And don’t forget the new resource of homeschooling parents. They can teach courses for which they are qualified, volunteer with the school, drive buses, assist in administrative duties, help with paperwork, plan and coordinate outings and field trips, and be those extra pairs of hands and eyes when students go even more off-campus to outside activities and field trips.
Some schools feel they help homeschoolers the most by challenging them organizationally, in time management, consistency in study, being punctual, and working on submission to authority. Academically, success does come, as attested to by off-campus graduates being accepted into West Point, the Naval Academy, and Ivy League colleges.
Christian schools making room for homeschoolers brings a win-win situation to all. For the home scholars, there are the benefits of classes, clubs and college information and placement. The schools benefit by an enlarged scope of their ministry, increased financial revenue, and improved utilization of their assets and competencies by making the most of their facilities, materials, talents and experience.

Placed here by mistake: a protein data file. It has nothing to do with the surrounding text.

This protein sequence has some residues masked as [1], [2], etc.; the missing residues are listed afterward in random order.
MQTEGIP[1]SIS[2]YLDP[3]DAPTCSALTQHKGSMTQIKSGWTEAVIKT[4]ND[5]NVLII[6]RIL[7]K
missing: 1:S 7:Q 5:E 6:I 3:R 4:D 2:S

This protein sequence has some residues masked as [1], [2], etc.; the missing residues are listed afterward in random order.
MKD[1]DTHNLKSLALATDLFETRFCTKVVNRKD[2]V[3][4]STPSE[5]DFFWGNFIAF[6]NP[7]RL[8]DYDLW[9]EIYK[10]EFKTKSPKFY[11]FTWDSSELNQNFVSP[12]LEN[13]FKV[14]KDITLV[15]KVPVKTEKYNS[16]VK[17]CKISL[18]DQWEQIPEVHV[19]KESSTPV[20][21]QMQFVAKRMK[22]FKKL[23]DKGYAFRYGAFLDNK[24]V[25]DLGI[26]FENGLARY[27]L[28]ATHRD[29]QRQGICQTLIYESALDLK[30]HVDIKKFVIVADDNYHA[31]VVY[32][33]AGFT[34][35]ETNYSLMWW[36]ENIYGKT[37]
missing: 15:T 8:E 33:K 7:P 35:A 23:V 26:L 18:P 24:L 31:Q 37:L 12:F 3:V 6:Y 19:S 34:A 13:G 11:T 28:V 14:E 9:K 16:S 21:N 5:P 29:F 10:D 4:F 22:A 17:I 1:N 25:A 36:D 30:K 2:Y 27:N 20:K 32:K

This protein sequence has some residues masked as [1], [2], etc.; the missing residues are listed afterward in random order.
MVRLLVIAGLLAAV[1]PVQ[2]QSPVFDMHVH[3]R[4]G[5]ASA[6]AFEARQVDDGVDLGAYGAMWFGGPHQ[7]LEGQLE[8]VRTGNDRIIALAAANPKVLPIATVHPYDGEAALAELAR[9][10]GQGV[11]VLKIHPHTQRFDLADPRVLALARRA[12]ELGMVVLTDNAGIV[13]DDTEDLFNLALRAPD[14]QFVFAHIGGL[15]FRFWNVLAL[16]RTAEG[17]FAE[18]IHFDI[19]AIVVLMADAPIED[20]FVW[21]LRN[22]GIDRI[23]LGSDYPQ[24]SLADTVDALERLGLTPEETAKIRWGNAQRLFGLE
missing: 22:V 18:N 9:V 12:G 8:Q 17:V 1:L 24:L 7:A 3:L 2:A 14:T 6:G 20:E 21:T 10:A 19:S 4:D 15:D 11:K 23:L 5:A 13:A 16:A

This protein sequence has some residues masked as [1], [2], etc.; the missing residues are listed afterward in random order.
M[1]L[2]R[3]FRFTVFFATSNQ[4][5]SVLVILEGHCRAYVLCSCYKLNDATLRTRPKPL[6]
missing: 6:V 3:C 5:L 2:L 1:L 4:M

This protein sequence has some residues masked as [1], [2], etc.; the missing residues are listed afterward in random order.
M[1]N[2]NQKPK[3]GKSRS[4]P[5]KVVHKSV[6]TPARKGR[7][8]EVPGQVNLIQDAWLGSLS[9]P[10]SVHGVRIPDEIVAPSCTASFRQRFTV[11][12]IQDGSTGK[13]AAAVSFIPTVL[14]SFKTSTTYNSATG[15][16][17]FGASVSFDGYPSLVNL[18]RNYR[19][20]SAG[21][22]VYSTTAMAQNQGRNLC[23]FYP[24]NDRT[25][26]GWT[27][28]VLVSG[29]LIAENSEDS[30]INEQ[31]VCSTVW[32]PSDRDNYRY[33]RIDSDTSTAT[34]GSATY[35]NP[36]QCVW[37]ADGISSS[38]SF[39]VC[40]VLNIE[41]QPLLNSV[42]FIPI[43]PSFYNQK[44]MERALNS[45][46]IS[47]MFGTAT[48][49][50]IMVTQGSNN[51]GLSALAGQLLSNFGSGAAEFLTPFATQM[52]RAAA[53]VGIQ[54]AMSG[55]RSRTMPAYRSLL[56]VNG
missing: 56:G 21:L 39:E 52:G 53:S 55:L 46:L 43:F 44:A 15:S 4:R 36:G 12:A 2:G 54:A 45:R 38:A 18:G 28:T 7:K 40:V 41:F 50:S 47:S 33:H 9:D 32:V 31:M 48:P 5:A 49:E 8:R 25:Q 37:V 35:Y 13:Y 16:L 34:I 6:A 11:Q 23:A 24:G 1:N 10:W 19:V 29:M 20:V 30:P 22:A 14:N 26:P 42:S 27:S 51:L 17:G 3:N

Though there are some issues to address, a marriage between Christian schools and the homeschooling community seems to be made in heaven, but worked out here on earth, for the benefit of all involved.
2. www.nheri.org/ National Home Education Research Institute is a nonprofit 501(c)(3) research and educational organization.
3. Contact Home School Legal Defense Association for the law in your state. www.hslda.org/
4. See www.barna.org Search for research article for “home school.”